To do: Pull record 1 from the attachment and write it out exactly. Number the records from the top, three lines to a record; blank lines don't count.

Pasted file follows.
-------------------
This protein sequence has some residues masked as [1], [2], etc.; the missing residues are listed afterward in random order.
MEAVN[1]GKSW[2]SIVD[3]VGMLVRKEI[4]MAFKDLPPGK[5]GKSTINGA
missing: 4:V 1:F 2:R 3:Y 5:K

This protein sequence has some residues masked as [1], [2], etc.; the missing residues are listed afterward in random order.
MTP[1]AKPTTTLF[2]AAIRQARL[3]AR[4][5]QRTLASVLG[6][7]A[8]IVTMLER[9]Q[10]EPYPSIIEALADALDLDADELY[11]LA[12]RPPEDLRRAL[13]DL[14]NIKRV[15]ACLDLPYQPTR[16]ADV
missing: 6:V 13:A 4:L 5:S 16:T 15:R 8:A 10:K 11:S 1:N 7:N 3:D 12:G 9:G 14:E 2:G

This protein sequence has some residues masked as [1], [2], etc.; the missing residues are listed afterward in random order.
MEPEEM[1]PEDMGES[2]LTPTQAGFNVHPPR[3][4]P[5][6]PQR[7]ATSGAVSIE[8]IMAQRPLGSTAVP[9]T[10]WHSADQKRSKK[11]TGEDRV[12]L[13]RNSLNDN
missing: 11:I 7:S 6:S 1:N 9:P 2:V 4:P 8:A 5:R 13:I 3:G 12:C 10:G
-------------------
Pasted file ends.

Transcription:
This protein sequence has some residues masked as [1], [2], etc.; the missing residues are listed afterward in random order.
MEAVN[1]GKSW[2]SIVD[3]VGMLVRKEI[4]MAFKDLPPGK[5]GKSTINGA
missing: 4:V 1:F 2:R 3:Y 5:K